History does not shine a positive light on what’s in store for travelers now that the Delta and Northwest merger has become reality. The Wall Street Journal published an article yesterday that took a look back at how some other airlines fared in the years following gigantic mergers.
The gist of the story is that nobody really does any better. “Two drunks holding each other up is not a good idea,” said one aviation consultant.
In Philadelphia, for example, US Air lost its share of the market by 16.5% after merging with America West in 2005. What happened was that Southwest came in and increased their business there by 64%.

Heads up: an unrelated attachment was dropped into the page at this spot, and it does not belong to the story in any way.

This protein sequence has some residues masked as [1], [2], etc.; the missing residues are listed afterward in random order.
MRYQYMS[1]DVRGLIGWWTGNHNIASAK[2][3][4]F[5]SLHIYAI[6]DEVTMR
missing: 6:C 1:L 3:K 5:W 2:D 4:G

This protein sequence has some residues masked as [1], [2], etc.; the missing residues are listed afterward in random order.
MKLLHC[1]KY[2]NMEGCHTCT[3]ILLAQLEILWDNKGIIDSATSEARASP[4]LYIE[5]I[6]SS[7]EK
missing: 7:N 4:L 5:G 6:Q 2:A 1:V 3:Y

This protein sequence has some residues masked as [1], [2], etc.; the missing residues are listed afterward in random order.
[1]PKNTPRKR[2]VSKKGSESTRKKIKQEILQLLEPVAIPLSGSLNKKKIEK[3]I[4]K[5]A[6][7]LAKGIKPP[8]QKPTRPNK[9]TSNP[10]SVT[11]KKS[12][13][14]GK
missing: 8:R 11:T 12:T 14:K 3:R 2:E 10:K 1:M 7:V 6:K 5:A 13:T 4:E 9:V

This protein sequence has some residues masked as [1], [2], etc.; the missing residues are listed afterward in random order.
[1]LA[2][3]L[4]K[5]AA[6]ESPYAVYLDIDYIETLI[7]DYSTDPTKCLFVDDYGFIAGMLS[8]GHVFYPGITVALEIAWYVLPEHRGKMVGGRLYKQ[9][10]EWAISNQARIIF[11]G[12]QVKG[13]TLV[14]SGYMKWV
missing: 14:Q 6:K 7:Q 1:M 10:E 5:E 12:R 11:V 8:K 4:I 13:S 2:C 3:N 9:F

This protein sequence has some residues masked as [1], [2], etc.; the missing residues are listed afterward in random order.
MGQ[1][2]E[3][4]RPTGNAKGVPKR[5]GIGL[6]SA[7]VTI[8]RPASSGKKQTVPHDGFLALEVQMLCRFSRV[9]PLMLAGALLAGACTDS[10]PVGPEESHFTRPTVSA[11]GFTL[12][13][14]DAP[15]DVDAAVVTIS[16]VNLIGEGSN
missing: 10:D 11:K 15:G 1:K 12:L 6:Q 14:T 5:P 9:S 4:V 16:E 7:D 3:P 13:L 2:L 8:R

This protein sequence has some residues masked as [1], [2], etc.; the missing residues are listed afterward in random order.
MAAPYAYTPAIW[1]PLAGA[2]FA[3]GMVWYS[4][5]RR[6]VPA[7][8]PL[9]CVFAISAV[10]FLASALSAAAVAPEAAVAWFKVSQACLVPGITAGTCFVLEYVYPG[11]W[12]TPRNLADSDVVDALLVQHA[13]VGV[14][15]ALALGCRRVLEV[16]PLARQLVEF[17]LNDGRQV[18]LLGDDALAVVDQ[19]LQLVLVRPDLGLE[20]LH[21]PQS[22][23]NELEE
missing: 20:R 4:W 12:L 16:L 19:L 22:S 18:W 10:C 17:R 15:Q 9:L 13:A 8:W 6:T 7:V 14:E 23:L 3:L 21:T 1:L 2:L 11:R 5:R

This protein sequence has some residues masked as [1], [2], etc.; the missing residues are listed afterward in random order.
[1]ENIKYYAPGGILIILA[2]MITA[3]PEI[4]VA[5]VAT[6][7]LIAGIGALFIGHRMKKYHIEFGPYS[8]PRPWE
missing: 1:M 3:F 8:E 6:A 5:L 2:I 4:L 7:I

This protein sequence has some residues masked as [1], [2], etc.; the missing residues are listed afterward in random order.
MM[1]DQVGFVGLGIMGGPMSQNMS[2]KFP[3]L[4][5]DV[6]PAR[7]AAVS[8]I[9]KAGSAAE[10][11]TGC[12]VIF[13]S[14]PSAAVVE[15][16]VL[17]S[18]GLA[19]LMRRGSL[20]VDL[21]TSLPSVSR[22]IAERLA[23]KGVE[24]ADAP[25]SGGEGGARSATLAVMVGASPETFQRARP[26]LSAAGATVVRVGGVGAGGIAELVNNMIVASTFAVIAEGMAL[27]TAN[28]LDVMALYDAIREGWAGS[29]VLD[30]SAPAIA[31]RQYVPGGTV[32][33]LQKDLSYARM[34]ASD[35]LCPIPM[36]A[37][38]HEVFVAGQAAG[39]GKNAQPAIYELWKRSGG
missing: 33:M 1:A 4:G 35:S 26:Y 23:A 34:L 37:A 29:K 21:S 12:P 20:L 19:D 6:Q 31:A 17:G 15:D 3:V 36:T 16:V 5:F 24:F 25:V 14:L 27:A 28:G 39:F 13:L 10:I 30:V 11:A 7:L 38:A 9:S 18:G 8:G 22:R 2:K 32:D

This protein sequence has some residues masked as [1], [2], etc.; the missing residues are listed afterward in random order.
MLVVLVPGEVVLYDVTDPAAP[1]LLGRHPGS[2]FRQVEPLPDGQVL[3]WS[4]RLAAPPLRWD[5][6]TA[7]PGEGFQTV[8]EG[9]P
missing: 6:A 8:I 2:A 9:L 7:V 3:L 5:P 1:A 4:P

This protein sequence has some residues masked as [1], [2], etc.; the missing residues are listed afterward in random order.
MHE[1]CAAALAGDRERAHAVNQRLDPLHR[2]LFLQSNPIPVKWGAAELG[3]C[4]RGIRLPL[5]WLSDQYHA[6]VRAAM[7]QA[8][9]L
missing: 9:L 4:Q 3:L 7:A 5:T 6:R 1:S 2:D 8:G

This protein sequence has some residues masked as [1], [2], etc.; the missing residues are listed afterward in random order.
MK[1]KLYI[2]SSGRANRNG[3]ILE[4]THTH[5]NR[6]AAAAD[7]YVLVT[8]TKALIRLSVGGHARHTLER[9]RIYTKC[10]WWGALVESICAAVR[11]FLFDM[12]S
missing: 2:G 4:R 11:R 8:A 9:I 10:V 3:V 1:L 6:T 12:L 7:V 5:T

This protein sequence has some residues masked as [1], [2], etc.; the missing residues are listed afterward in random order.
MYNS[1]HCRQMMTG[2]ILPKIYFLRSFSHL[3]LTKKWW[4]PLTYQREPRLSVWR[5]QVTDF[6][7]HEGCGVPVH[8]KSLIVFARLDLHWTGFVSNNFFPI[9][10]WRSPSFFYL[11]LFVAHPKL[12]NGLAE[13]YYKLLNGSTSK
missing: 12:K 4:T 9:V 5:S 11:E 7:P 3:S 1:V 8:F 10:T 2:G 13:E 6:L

US Air also bought Pacific Southwest Airlines and in a few years, they no longer even serviced the west coast. Struggling routes often just disappear after mergers, and that’s not good for travelers.
In a different article, another point was raised about the many kinds of airliners that the newly enlarged Delta will be flying. Too many. They will have 27 different models, and more than 1000 planes. That means many more parts, more difficult integration and headaches trying to manage such a diverse fleet. Be careful what you wish for, airlines!